Webb County

Project participants have identified key locations in the Rio Grande Valley that played significant roles in the Civil War history and place these on a physical map/brochure. Each of these locations are associated with an audio podcast that will explain the site’s significance and share interesting details about the action that took place there. These podcasts are accessible on this website and are accessible via cell phones through QR codes and by dialing (956) 847-3002.


Colonel Santos Benavides

Colonel Santos Benavides became the highest ranking Tejano to serve the Confederacy. Born in Laredo in 1823, he was a descendant of Tomás Sánchez de la Barrera y Garza, the founder of the small community. As a political and military leader in Laredo, Benavides brought a traditionally isolated region closer to the mainstream of Texas politics while preserving a sense of local independence. Assigned to the Rio Grande Military District at the beginning of the war, Benavides drove his rival Juan Cortina into Mexico at the battle of Carrizo in May 1861. He crushed other local revolts against Confederate authority on the Rio Grande. In November 1863 Benavides was authorized to raise his own force that became known simply as Benavides’ Regiment. Perhaps his greatest triumph came on March 19, 1864 when he drove back more than two hundred soldiers from the Texas Union Cavalry. Benavides helped make possible the safe passage of cotton across the Rio Grande to Mexico during the Union occupation of the Lower Rio Grande Valley in 1863-64. During Reconstruction, Benavides remained active in his mercantile and ranching activities along with his brother Cristobal. He served three times in the Texas House of Representatives from 1879 to 1884, the only Tejano in the legislature at time, and twice served as alderman in Laredo. He died at his home in Laredo in 1891.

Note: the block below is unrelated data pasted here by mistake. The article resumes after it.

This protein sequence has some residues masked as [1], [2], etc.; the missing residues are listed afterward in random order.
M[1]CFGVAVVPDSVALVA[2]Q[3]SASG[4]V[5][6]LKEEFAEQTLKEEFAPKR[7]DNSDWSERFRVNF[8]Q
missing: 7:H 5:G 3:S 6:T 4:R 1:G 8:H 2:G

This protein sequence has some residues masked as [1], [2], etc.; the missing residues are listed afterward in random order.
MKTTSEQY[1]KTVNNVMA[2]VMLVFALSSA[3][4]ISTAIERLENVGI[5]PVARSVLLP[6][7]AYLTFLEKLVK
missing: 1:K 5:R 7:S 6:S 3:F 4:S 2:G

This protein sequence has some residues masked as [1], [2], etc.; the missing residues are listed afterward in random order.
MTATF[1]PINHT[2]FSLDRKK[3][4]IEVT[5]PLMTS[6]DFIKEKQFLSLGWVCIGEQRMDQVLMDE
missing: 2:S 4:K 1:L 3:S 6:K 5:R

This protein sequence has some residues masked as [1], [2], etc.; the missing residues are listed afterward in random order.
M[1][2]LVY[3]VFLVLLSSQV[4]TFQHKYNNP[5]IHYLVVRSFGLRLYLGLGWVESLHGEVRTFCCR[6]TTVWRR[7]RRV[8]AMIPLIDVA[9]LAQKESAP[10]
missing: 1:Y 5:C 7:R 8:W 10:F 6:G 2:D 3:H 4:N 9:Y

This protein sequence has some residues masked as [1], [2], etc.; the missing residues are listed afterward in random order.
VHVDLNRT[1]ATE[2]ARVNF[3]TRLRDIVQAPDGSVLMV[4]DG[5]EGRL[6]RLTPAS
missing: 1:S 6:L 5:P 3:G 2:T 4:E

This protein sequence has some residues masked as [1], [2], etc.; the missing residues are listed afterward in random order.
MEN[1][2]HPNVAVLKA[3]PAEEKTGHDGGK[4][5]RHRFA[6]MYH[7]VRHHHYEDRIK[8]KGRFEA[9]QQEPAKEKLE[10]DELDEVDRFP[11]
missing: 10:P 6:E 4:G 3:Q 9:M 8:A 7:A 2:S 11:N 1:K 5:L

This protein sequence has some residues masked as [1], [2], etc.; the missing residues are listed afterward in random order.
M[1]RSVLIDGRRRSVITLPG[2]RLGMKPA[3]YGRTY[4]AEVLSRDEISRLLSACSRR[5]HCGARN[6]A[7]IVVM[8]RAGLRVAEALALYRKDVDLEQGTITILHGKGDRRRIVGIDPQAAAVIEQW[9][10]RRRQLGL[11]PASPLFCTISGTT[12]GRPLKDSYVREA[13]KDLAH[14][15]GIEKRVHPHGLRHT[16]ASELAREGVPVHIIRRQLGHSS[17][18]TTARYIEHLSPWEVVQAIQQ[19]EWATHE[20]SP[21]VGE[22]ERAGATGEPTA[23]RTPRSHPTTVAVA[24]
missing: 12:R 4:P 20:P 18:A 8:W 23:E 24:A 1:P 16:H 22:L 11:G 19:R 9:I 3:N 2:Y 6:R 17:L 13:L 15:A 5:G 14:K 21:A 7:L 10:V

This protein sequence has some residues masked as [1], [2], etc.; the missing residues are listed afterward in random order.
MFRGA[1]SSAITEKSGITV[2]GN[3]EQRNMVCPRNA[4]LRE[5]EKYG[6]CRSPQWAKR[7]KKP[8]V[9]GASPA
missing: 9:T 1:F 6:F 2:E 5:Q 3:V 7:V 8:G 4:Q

Fort McIntosh

Fort McIntosh was established in a big bend of the Rio Grande less than a mile above Laredo on March 3, 1849, just below a favorite Indian crossing on the river called Paso de los Indios. Originally named Camp Crawford, it was later renamed in honor of Lieutenant Colonel James Simmons McIntosh who died of wounds received during the U.S.-Mexican War. Of the nineteen men who commanded the isolated post in the years prior to the Civil War, six became generals in the Union army and three obtained the rank of general in the Confederacy such as Philip H. Sheridan, Randolph B. Marcy and James E. Slaughter. With the secession of Texas in 1861, the small garrison of federal troops departed Laredo, and Charles Callahan, agent for the state of Texas, took possession of the post. Shortly thereafter, it was turned over to Col. Santos Benavides, who established his headquarters there. However, early in the war, most of the buildings were sold by town authorities and by 1865, there was little left of the original post. When the U.S. Army, including U.S. Colored Troops, reoccupied the property in 1865, Fort McIntosh was rebuilt and continued as one of the major posts on the Rio Grande. It was officially abandoned after World War II. The property was turned over to the local school district, which established a community college on the site. Many of the buildings, including one of the barracks dating to the 1880s, can be seen at Laredo Community College today.

St. Augustine Plaza